enter into composition with either oxygen tions that convert them into water,—it is gas, or nitrogen gas, separately: but when thus that every drop of water ever produced they become commingled, as in the atmo- in the world has been generated ! sphere, they refuse to admit a particle of Staggering as this fact may seem, it is hydrogen to incorporate with them. Hence, fully proved by the analysis of water, therefore, from its extraordinary volatility, which, come from whatever part of the it is supposed to ascend, as it escapes from earth it may, sea or river, rain or spring, the earth, into the higher regions of the air, exhibits the same invariable proportion of where it subsides in elevated tracts of rare. each gas;—that is, eighty-five parts of fied ether, equal in levity to itself, accumu- oxygen gas, and fifteen parts of hydrogen lating, probably, for some dispensation in gas. the destiny of the world.
In consequence of the difference of quaHaving thus given an account of the lity which almost every water possesses separate properties, and characteristic pecu- from the saline quality of the sea, conliarities, of each of the two elementary trasted with the freshness of the river; and ingredients which constitute water, we now the hardness, as we say, of some spring proceed to explain the means employed by waters, compared with the softness of nature in order to effect the very interesting rains, -at a hasty view, the accuracy of process of compounding her prepared the fact alleged "might be disputed : but atoms of primitive matter. These said these seeming contradictions will immegases being each conceived to be solid diately disappear after a little consideration. particles of matter in the highest possible The quality of the same water, we know, state of refinement, are not to be supposed can be changed, by throwing a little salt to have any power or tendency to flow into one vessel ; and into another, containtogether of themselves, and to produce ing a portion of the same water, a little another substance totally different in its sugar, soda, &c.: but the salt, sugar, or nature and properties either. Matter soda, can be again extracted by means of has no power to act, but is susceptible of distillation, and the water in each be certain influences by which it is acted restored to its original purity. In like upon; and this property is universal in all manner, water containing any mineral subsorts of matter, whether it be elementary stance, how strongly soever it may be imparticles, or compound masses. Thus has pregnated, can, by evaporation, be so comthe AUTHOR AND RULER OF NATURE pletely separated, as to become pure water : reserved 10 himself the power of establish- and it is this distilled water which, reduced ing agencies and instrumentalities, by to its native elements, will always exhibit means of which the whole system of orga- those elements in the relative quantities nization and decomposition is being carried which have been stated. on throughout the material universe.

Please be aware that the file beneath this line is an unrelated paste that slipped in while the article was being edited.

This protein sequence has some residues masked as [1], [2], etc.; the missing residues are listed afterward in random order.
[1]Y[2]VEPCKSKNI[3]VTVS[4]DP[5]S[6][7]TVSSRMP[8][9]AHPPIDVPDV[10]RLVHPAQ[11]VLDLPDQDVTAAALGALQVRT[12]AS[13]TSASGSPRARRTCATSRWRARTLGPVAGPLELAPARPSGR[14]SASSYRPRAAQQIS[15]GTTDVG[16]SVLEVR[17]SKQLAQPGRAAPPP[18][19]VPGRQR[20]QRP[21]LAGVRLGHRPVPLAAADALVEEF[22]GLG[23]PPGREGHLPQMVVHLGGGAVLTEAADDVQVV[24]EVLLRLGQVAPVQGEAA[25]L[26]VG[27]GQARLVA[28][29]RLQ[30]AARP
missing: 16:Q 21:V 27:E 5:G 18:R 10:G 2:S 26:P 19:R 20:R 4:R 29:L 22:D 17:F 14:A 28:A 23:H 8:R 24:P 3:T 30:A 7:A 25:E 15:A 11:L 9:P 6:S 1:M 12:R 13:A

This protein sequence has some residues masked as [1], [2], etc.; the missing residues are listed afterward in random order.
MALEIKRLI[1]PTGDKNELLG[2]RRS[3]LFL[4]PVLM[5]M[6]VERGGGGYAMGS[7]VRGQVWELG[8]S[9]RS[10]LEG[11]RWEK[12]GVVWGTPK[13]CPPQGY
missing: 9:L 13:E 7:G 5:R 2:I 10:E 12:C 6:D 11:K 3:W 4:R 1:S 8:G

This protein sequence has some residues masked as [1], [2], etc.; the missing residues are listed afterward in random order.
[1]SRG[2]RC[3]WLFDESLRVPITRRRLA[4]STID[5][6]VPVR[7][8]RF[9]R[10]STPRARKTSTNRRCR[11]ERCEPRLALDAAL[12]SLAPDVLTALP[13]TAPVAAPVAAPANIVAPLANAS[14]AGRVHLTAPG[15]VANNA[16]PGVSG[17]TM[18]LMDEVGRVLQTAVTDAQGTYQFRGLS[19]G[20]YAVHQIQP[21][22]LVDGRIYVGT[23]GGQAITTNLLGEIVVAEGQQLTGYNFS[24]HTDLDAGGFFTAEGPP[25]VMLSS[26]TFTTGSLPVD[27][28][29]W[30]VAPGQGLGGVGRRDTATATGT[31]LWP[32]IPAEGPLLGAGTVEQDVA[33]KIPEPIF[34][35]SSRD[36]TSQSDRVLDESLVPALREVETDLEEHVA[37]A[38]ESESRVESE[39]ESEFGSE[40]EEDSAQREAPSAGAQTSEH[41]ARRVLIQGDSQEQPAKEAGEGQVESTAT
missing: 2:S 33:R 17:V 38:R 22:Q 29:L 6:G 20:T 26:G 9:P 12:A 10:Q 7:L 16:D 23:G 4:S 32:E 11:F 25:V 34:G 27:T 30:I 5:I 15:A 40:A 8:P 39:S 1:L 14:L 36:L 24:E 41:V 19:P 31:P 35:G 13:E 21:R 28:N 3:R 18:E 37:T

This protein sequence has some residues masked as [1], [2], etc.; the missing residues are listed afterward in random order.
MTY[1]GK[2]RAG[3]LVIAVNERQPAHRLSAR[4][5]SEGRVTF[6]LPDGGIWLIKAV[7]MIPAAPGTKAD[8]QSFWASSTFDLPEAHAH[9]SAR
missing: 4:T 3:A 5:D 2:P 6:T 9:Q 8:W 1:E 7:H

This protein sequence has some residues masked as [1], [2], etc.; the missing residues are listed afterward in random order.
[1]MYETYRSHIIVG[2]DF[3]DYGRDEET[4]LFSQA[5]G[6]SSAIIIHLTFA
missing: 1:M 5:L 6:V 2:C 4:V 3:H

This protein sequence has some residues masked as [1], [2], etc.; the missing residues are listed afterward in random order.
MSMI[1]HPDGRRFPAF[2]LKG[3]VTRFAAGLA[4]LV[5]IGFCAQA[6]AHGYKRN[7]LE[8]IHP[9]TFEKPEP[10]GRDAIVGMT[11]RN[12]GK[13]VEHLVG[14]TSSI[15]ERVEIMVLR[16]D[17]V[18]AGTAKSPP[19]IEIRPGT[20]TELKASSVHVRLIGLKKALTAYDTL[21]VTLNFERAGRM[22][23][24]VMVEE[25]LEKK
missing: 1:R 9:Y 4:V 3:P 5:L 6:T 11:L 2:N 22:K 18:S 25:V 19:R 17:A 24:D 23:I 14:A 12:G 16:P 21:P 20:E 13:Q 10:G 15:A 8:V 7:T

In the experiments from which the truths Seeing, then, that oxygen gas could have we have here taught are deduced, there are no innate tendency to unite with hydrogen some results that are very interesting and gas, nor hydrogen any inclination to mingle convincing.-Suppose oxygen and hydrowith oxygen,-seeing, also, that the exact gen gases to be each introduced into a proportions of each must be, on all occa- close glass vessel in the proportions before sions, maintained, in order to produce the stated, through some part of which vessel result ordained by divine appointment, to a brass wire has been inserted, and made what wonderful agency or instrumentality air-tight, if an electrical spark be conducted are we to ascribe the effect, of their each by the wire to the gases, combustion will contributing its precise quantity, so as, out take place, and they will be deposited in of their respective dry, solid, impenetrable the shape of water, which water will be atoms, to produce the phenomenon of water? precisely equal in weight to that of the
Can it be by the action and agency of gases before they were burnt. Again, this fire ?-It has been shown that fire is not a same water may be resolved by analysis substance, and that it can be produced only into the two gases, which will retain each under certain restrictions; yet it is, never- of their original proportions, without any theless, one of the most active and universal loss of weight : and these experiments may agents in nature, not only for reducing sub- be alternately repeated for several times, stances into their elementary particles, but without either of the gases being realso for converting and compounding ma- duced by the action of combustion,terial elements into bodies : and actual that is to say, neither of them will have combustion is the means of interflux of the been burnt away in the least degree by the two ethereal essences, oxygen gas and hy- performance of the experiment many times drogen gas, in the precise relative propor- over! 20. SERIES, NO. 21.---VOL. II.